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Pennsylvania is one of 28 states that has not expanded the scope of practice in its licensure laws for certified registered nurse practitioners (NPs), who must maintain formal collaborative agreements with physicians to practice. For many years, proposals to update licensure and adapt it to make it more compatible with current models of collaborative care could not overcome legislative logjams. Often, these proposals were seen as primarily “turf wars” between NPs and physicians, without full consideration of the impact on patients and public health. Growing evidence indicates that these legal oversight requirements impair professional entry to practice, increase costs of care, impose administrative and cost burdens on health systems and NPs, and impede access to high-quality, cost-efficient health care.

Both chambers of the Pennsylvania General Assembly acted to expand scope of practice during the 2019-2020 session—although to different extents. S.B. 25 would have expanded opportunities for NPs across the state, while a compromise amendment to H.B. 100 proposed a six-year pilot program that would have removed physician oversight requirements for NPs in primary care shortage areas only. Neither piece of legislation passed both chambers before session expired. A University of Pennsylvania analysis showed that H.B. 100, as amended, would have affected fewer than 50 NPs who now practice in these shortage areas, which have a combined population of more than 200,000 people. It would not have changed the practice restrictions on the vast majority of more than 11,000 NPs practicing across the state, often in rural and high-poverty areas.

Since the legislation was introduced in 2019, the landscape for reform has shifted, as the COVID-19 pandemic rapidly transformed health care and revealed striking health disparities. Recognizing an opportunity to break the logjam, the University of Pennsylvania held a virtual workshop on November 20, 2020, bringing together researchers, health professionals, and consumers to chart a new path forward. This policy brief summarizes their recommendations to update scope of practice regulation to better meet the primary care needs of Pennsylvanians.


In breakout sessions, workshop participants delved into three intersecting themes: lessons learned from rapid changes in practice due to the pandemic; ways to foster collaborative relationships among NPs, physicians, and other health professionals; and options to move legislation forward in the next legislative session. Each recommendation individually represents a tangible and feasible approach to improve access to care and achieve public health goals. Together, they represent a “symbiotic opportunity” to change the narrative that has produced political stalemate.

Lessons from COVID-19 Changes

In response to the pandemic, many states relaxed or suspended their requirements for physician oversight of NPs, allowing them to expand their practice capabilities — all within the scope of their education and training. Pennsylvania relaxed certain restrictions during the declared emergency, such as limiting NP practice to a specific clinical specialty or prohibiting NPs from prescribing drugs outside of an established formulary.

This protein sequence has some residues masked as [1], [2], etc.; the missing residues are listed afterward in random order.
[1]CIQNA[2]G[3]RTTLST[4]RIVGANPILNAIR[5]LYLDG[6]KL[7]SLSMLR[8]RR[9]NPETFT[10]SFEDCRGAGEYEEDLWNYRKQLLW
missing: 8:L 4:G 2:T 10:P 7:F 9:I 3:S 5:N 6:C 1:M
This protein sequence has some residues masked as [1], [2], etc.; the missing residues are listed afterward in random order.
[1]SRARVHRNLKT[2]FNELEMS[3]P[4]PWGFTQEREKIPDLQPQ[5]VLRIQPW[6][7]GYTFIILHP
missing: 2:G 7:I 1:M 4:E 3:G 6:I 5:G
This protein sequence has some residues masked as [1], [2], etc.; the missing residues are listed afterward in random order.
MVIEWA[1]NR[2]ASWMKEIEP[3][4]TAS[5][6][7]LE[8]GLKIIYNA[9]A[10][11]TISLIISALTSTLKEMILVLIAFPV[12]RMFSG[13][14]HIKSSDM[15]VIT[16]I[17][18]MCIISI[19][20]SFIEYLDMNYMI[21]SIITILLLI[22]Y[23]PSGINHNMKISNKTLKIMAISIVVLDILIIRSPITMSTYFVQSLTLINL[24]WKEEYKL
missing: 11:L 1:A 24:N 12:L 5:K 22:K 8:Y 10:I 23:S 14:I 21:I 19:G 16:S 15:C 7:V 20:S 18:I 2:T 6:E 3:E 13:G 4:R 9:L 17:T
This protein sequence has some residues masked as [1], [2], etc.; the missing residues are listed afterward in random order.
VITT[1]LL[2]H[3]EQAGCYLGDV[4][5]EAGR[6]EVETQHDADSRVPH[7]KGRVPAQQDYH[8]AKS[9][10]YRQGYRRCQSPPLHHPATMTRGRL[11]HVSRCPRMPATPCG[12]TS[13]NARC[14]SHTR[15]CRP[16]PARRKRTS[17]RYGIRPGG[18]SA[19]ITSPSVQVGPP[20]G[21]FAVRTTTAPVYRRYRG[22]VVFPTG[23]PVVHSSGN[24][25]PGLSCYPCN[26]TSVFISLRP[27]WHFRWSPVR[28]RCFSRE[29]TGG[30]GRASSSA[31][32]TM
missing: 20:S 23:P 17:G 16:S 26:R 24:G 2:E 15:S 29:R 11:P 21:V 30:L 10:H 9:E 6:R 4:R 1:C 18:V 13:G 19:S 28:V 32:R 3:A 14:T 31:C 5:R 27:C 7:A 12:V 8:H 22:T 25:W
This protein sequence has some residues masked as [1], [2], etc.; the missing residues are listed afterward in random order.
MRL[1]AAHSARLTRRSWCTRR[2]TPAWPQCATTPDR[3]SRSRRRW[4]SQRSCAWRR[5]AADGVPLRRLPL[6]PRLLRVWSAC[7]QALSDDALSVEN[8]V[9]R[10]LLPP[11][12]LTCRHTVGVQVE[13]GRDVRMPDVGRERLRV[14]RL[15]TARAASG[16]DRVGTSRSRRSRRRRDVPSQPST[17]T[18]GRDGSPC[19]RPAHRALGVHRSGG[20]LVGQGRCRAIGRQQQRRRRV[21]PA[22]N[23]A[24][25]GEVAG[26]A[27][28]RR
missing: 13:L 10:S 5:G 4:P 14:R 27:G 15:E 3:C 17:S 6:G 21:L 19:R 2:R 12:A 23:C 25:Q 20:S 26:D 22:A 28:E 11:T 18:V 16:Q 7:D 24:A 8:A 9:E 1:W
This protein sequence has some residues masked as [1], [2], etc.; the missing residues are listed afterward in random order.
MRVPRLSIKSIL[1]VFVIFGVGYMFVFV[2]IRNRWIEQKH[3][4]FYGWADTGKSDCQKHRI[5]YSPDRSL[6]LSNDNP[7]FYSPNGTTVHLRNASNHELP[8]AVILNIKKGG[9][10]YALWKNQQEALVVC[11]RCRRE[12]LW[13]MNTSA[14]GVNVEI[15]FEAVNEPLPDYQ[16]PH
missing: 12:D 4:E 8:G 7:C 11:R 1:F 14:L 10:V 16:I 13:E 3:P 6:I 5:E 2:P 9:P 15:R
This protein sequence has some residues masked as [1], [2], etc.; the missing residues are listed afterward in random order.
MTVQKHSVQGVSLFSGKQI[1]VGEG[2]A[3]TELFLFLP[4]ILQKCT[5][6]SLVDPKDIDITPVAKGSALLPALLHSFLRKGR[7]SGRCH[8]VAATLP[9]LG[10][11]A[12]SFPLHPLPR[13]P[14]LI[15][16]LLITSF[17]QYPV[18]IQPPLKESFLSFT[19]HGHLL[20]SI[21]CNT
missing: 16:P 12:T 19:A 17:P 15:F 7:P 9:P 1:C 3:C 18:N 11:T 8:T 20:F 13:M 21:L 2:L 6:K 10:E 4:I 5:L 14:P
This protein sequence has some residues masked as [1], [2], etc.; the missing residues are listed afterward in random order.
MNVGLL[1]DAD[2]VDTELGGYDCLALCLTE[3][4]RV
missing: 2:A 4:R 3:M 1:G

While there is extensive evidence about the benefits of full SOP and access, quality, and cost of care, workshop participants noted that temporary expansions in NP practice in Pennsylvania and other states could yield state-specific information on quality and efficiency of NP care. They recommended that we see this as an opportunity to update regulation by codifying the temporary changes and further develop, spread, and scale innovative models of care. To apply the lessons of the pandemic, and build consensus among stakeholders, participants recommended that:

Fostering Collaborative Relationships

In a session jointly led by an NP and a family physician, participants discussed the nature of collaborative practice. While current Pennsylvania regulation calls for a collaborative practice agreement, participants noted that real professional collaboration involves more of a process and relationship than a “check box” or payment for a contract. These contracts often require the NP, or health system employing NPs, to pay significant fees to the collaborating physician to fulfill the legal requirement. As presently structured, collaborative practice agreements impose administrative burdens and costs upon the health system, without adding value or delineating services that foster robust interprofessional relationships. Participants recommended that:

Moving Scope of Practice Legislation Forward in Pennsylvania

In a session focused on the most promising steps to take advance scope of practice reform, participants considered the years of legislative impasse and the polarizing dynamics of a “trade war” between entrenched professional interests. They called for changing the narrative by engaging the public around how the public interest can best be served by future legislation. They recommended that:

This policy brief was authored by Janet Weiner, PhD, MPH and reflects rich discussions at the November 20, 2020 virtual workshop sponsored by Penn LDI and Penn Nursing. We thank all workshop participants for their insight; the recommendations herein do not imply endorsement by each participant nor a consensus statement among them.